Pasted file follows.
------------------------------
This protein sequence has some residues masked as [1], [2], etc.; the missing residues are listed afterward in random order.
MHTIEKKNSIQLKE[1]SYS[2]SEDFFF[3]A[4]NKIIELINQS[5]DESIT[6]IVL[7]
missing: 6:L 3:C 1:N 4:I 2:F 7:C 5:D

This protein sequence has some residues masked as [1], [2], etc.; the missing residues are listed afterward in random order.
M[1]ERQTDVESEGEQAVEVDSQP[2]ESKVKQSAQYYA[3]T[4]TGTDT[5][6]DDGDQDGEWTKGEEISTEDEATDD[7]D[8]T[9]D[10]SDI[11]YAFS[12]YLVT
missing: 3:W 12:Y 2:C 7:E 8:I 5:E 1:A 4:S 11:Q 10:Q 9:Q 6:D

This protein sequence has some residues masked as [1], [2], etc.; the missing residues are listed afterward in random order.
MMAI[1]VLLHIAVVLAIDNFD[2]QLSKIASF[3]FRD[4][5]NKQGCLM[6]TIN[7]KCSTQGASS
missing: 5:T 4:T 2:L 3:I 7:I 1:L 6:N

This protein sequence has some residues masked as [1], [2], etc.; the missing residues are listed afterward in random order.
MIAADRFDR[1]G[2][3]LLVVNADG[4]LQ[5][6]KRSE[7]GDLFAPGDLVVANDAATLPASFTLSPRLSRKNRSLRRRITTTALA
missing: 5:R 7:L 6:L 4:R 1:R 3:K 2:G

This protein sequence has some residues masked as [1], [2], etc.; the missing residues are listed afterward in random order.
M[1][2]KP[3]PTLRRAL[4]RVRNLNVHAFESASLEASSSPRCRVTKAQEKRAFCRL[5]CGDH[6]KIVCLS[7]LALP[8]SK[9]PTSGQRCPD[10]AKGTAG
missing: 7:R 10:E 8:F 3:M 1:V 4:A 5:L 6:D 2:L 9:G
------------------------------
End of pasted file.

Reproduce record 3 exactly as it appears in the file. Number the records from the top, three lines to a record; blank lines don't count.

This protein sequence has some residues masked as [1], [2], etc.; the missing residues are listed afterward in random order.
MMAI[1]VLLHIAVVLAIDNFD[2]QLSKIASF[3]FRD[4][5]NKQGCLM[6]TIN[7]KCSTQGASS
missing: 5:T 4:T 2:L 3:I 7:I 1:L 6:N